Although it was painful and challenging, I was able to understand who I was in the slightly greater scheme of things, being flexible with that understanding, while retaining my lived experiences as markers of my history and everything that those symbolize. It is the deep meditation of interacting with people, being a silent spectator and participant in the public life of the city, and being a lover and friend that have taught me to love and be who I am and am meant to be.

Because I have also met many people and forged both romantic and amicable relationships. Meanwhile many of these I have been able to keep and nurture others have fallen victims of the circumstance of distance and time. Meanwhile my past and my memory and my present self will always be informed because of them, I am still able to discern Mexico City as the city that taught me to love. Mexico City is the city that taught me to love myself. That in light of so much existence and so much excess, I was able to become more intimate with myself: with what angered me, with what inspired me, with what filled me with so much energy for life. This is what has thus inspired my journey to find the words to communicate the anger, the inspiration, and the love.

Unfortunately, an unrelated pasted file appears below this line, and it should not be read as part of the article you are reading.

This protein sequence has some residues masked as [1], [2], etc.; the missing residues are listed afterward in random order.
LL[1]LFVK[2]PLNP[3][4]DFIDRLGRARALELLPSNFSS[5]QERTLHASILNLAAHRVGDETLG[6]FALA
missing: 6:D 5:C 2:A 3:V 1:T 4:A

As I write, I prepare myself to return to the city in a few weeks. And as I conjure memories of my favorite streets smells and tastes, a love and excitement bursts within me. It feels as if I am returning to an old friend, returning to someone who has seen me grow and has seen me change. It is the city that taught me to listen to my deepest and most forgotten desires, to contemplate who I am within the endless and expansive and throbbing existence that is life, and has taught me to love and appreciate my place within it. It is the city that taught me to become the poet I was always meant to be.

Mexico City: Presencias Urbanas

Chad Santos Photography
Chad Santos Photography

Unos de mis recuerdos más tempranos de la Ciudad de México es de una mañana en el sur de la ciudad, caminando sobre Avenida Universidad hacia Metro Quevedo, contemplando y asombrándome del ajetreo de aquella mañana de sábado, del flujo de gente y de auto. Conforme me iba acercando a la entrada del metro percataba como la vida fluía sobre planos contradictorios. Los autos, la gente, la sonoridad y los tempos se movían y expresaban en corrientes que chocaban, necios y tercos en su fluir.